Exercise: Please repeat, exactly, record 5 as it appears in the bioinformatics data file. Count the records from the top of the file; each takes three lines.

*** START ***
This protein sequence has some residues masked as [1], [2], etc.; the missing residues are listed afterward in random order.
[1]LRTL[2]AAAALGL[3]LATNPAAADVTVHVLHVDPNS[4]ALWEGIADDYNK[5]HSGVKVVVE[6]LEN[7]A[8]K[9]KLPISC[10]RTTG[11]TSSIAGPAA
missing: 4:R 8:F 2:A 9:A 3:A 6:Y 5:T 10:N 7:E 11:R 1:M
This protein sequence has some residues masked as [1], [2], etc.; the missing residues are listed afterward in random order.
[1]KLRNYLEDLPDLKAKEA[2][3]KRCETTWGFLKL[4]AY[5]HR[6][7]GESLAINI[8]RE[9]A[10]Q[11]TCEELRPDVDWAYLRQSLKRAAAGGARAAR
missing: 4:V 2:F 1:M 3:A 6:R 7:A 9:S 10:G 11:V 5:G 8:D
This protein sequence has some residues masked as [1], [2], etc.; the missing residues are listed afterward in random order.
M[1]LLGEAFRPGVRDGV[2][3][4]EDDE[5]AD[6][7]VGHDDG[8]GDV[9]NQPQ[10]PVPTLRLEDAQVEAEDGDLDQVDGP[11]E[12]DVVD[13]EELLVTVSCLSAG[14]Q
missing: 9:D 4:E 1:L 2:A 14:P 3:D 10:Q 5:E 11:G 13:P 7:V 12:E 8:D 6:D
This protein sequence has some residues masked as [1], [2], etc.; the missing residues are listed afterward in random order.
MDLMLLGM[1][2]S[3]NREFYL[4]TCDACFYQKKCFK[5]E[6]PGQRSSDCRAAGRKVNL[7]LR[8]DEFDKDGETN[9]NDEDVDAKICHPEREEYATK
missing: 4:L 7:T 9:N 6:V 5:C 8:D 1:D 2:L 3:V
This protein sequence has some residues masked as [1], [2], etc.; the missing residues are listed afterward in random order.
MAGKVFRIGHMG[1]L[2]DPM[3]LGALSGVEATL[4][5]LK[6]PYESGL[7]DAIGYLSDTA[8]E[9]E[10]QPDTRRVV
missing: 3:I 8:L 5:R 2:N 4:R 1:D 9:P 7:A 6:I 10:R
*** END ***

This protein sequence has some residues masked as [1], [2], etc.; the missing residues are listed afterward in random order.
MAGKVFRIGHMG[1]L[2]DPM[3]LGALSGVEATL[4][5]LK[6]PYESGL[7]DAIGYLSDTA[8]E[9]E[10]QPDTRRVV
missing: 3:I 8:L 5:R 2:N 4:R 1:D 9:P 7:A 6:I 10:R